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Review: The Brig/The Mary-Arrchie Theatre Company

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Photo: Ashley Rose

Photo: Ashley Rose

RECOMMENDED

As honorable as it may be, most of us could never submit to the punishment that is military service. Imagine then, being forced to submit to that part of military service that is intended to be punishment. “The Brig” provides an exhausting look at the brutal demands of the toughest part of a hard road.

First performed in 1963 at New York’s Living Theatre, marine vet Kenneth H. Brown’s script is more militaristic movement piece then it is linear soldier’s story. Don’t look for character development or Aristotelian plot construction; there isn’t any. If you’re sent to The Brig, you surrender your identity, you lose the right to speak, you have no friends. There are no bonds, no stories. Everything that we look for in a play is replaced by mind-numbing, soul-crushing repetition; that’s the essence of punishment. Playwright Brown spent thirty days in a marine brig. It’s amazing he lived to tell his tale.

In the piece, ten prisoners (Chris Brickhouse, Alex Seeley, Joel Reitsma, Mike Newquist, Connor McNamara, Ryan McDaniel, Nick Mikula, Eric Lindahl, Alex Levin and Aaron Norman) are put through vicious paces, one day in a system that demands complete compliance. The warden (G. Riley Mills) and his staff (Jacob Alexander, Mark Madison, Adam Soule) humiliate and emasculate their charges with every physical test and head game imaginable. The prison staff screams and insults the prisoners as they perform mindless chores and busy work at top speed in a ritualized, hyper-detailed manner. Kudos to the ensemble for maintaining the intensity for an aerobic hour; those push-ups and that high-knee jogging would have me wheezing.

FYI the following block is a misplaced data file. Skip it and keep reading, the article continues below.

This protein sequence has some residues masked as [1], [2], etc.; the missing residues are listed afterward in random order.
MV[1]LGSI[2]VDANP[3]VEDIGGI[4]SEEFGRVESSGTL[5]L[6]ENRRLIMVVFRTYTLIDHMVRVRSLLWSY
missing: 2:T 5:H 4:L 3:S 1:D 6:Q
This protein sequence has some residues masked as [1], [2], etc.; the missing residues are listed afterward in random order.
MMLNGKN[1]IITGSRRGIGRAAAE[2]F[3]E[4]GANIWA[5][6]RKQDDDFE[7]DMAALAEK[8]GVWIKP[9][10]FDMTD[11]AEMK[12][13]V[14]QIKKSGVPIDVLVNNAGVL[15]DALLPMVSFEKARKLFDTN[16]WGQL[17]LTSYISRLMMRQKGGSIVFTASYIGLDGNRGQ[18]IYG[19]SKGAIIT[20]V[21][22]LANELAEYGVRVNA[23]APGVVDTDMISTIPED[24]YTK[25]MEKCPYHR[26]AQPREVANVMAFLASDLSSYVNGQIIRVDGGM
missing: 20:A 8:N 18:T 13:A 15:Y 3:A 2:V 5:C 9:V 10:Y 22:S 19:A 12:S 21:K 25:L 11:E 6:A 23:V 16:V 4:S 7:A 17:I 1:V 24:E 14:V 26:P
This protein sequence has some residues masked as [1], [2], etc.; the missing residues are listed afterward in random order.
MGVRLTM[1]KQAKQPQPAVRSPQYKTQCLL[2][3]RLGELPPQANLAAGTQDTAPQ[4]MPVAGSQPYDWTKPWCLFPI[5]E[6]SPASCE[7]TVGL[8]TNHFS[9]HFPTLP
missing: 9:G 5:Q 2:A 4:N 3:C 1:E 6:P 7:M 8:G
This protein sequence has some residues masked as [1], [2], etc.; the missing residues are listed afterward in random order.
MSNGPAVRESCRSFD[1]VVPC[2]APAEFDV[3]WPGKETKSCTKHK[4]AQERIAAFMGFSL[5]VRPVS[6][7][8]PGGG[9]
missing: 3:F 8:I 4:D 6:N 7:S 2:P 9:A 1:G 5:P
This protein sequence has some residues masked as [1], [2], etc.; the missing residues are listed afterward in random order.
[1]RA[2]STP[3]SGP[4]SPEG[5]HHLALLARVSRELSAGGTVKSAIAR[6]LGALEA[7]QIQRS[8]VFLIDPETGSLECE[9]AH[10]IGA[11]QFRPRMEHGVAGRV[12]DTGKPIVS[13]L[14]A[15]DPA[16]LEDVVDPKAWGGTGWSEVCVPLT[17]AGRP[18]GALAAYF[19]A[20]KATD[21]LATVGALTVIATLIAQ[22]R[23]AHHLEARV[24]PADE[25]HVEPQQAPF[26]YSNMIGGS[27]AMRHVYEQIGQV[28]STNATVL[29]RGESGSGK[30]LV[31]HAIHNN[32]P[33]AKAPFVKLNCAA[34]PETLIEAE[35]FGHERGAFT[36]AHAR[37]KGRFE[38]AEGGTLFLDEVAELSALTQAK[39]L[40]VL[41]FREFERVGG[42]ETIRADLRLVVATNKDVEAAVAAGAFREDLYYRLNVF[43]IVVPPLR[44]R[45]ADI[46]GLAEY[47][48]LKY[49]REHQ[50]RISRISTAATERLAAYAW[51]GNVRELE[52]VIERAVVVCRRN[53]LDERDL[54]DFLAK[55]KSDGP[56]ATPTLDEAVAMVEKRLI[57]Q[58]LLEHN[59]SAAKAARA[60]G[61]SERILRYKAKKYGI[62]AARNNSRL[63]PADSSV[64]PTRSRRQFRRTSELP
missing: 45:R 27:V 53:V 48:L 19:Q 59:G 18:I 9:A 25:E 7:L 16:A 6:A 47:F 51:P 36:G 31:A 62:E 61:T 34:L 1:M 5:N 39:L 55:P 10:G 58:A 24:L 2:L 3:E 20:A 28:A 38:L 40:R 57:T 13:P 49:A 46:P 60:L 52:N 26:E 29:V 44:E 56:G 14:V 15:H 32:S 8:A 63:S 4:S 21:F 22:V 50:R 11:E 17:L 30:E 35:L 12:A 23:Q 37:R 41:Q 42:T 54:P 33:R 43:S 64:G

Director Jennifer Markowitz’s environmental staging and Jimmy Jagos’ service-spare set plunges the audience into the action; there’s no way to hide from the brutality. While I wanted to learn more about the men doing time and the men who inflicted the time upon them, I know that’s not the point. The point is just getting through it. (Lisa Buscani)

At Angel Island Theatre, 735 West Sheridan, (773)871-0442. Through May 26.

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